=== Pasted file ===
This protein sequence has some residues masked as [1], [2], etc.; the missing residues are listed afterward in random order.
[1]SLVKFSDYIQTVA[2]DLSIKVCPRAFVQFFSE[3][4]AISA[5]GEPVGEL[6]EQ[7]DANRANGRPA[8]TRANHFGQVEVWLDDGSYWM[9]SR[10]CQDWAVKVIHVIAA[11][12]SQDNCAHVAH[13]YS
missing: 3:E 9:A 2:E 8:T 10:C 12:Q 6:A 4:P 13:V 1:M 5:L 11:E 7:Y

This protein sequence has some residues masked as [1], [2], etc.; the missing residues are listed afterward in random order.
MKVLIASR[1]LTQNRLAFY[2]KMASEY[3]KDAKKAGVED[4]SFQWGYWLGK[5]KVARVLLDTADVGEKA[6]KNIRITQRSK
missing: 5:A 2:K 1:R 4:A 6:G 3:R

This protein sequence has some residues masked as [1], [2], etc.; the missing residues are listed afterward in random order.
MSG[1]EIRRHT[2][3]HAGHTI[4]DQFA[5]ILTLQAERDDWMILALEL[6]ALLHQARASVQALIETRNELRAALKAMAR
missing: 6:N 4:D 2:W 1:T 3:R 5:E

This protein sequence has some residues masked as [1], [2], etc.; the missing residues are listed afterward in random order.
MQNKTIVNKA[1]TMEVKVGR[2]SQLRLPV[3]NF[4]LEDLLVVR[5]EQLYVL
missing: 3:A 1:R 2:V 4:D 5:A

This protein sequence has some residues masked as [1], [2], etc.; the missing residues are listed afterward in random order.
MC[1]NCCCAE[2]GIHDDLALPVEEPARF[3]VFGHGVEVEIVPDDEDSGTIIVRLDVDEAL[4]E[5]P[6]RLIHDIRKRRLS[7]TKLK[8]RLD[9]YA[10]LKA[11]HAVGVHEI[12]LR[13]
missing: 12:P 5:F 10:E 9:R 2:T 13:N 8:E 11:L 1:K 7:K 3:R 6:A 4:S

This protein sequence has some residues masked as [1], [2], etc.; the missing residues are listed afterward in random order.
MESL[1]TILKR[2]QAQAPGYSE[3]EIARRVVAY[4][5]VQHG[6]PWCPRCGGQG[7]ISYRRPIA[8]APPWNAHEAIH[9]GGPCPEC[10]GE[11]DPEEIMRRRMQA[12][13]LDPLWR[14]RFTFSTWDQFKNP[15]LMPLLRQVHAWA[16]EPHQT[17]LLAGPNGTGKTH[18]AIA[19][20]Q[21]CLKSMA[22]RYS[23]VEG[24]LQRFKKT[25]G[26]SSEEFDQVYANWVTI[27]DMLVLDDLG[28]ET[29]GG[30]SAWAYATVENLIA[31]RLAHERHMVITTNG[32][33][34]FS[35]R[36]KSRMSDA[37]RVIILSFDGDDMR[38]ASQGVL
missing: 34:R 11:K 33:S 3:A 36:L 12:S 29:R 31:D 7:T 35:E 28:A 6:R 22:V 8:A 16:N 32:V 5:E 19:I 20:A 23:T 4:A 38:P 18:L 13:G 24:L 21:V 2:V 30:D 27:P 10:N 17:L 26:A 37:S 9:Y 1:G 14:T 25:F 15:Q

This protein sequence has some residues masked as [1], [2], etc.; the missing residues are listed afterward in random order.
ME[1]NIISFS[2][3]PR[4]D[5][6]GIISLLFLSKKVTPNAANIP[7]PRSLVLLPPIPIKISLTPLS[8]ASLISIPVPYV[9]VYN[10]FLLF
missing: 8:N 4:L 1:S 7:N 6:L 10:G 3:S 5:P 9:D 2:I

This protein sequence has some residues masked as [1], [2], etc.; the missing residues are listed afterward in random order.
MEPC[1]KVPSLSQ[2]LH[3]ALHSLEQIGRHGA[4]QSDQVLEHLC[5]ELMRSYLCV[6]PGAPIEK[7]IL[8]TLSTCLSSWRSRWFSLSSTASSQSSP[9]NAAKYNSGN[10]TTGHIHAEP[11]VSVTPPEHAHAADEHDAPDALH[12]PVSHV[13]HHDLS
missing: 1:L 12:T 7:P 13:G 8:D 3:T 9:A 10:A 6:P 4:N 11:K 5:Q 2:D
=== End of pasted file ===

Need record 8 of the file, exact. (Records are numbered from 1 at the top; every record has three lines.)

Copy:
This protein sequence has some residues masked as [1], [2], etc.; the missing residues are listed afterward in random order.
MEPC[1]KVPSLSQ[2]LH[3]ALHSLEQIGRHGA[4]QSDQVLEHLC[5]ELMRSYLCV[6]PGAPIEK[7]IL[8]TLSTCLSSWRSRWFSLSSTASSQSSP[9]NAAKYNSGN[10]TTGHIHAEP[11]VSVTPPEHAHAADEHDAPDALH[12]PVSHV[13]HHDLS
missing: 1:L 12:T 7:P 13:G 8:D 3:T 9:A 10:A 6:P 4:N 11:K 5:Q 2:D